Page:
Trudi Canavan’s name came to the attention of the literary world when “Whispers of the Mist Children” won the 1999 Aurealis Award for Best Short Story. Her novel MAGICIAN’S GUILD (2001)--the story of a young slum dweller in an alternative realm who discovers her own magical potential--launched her first trilogy and established her as an up-and-coming novelist. She currently has published more than a dozen novels, including four separate trilogies. Her books have been translated into German, Dutch, Italian, Polish, Portuguese, Czech, Danish, and French.
“Growing up in the suburbs of Melbourne, Australia, Trudi was a voracious reader. She had read so many of the books in her school library that the librarian had a difficult time finding anything for read-aloud that Trudi hadn’t already read. The librarian eventually invited Trudi to tell a story of her own to her classmates. The story she invented was her own twist on “The Little Mermaid.” In telling the story, she learned a lesson that has kept her in good stead ever since: that one of the secrets of developing a story is to take an established theme or motif, give it her own unique twist, and then deepen and expand the psychological elements so that the characters become real.
Canavan leads a busy life but still finds time to listen to audiobooks. In addition to listening during long car rides, she often listens while working on her loom. It turns out that in addition to weaving tales of fantasy, she also weaves fabric. “I weave on a rigid heddle and four-shaft table loom, and both produce mostly flat, rectangular pieces of fabric, so I make things like scarves, shawls, blankets, and floor rugs.” Although her craft is intricate, there are often “non-thinking parts of big weaving projects” that provide a good opportunity for audiobook listening. Over the years her other hobbies have included woodworking, pottery, and fencing.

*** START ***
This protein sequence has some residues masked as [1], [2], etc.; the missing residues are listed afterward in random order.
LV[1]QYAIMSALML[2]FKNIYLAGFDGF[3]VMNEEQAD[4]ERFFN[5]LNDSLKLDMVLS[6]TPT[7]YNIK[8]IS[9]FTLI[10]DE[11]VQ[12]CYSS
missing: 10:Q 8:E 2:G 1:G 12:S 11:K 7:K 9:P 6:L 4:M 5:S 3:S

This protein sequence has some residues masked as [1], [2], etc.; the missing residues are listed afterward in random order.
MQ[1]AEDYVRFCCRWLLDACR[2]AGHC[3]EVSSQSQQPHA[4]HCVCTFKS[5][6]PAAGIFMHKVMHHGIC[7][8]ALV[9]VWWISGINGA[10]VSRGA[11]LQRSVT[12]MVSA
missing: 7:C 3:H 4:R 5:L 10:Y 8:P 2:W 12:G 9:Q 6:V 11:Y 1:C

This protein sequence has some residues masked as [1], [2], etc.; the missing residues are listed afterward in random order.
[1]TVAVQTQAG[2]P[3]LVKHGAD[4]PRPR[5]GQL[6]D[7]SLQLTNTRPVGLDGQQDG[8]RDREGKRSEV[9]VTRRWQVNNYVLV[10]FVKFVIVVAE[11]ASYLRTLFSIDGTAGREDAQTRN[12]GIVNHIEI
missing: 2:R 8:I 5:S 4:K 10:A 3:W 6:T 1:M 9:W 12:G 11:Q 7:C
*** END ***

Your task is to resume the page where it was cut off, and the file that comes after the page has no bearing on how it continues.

When we asked about the difference experiences of reading versus listening to stories, she explained, “I find that when I read, I hear the words as a voice in my head. While that voice may be young or old, male or female, it will be similar to my own voice. It won’t have an appropriate accent for the character or be much higher or lower in tone than my speaking voice. Of course, audiobook narrators have a limit to their range as well, but they’re much better at getting character voices right than those voices in my head. Sometimes a narrator adds drama to a scene or fleshes out a character in the way they read, bringing more excitement and empathy to the words.”
Canavan observed that some books are better suited for listening. “The sound of voices can make me sleepy, which is not a problem with reading, so I’d rather listen to a fast-paced story and read a slow one. I also find that the way the narrator relates to the listener can affect the experience. Some are like a friend telling you about something that happened to them.”
Richard Aspel has narrated a number of the unabridged adaptations of Trudi Canavan’s books. In addition, Canavan said, “Kellie Bright and Samantha Bond narrated the abridged version of the Black Magician Trilogy and Age of the Five Trilogy, and Sarah Douglas recorded the unabridged Age of the Five. All sound wonderful. My new book, THIEF’S MAGIC, has two protagonists that share equal time in the story, so Bolinda hired two narrators: Grant Cartwright and Hannah Norris. I haven’t yet received copies or heard the result, but I think it’ll be fabulous and enhance the listening experience.”
We asked Canavan what she thinks is her strongest asset as a storyteller. “I suppose it’s the ability to become a character while writing in their point of view. Many writers describe their relationship with characters as a conversation--they literally have mental chats with them, and are writing their character’s story down. But I don’t feel as if the character is a separate entity, at least not while I’m writing in their point of view. Characters can be interesting and the setting fascinating, but if the pace and style of the writing drags, the reader may never get far enough to discover either.” Good fiction requires momentum. “The most important element of telling a story,” Canavan told us, “is narrative drive.” Without this drive, there would be no reason to read--or listen to--fiction. As the legion of Canavan’s fans confirm, her stories are filled with drive.--Steven E. Steinbock
Photo by Paul Ewins
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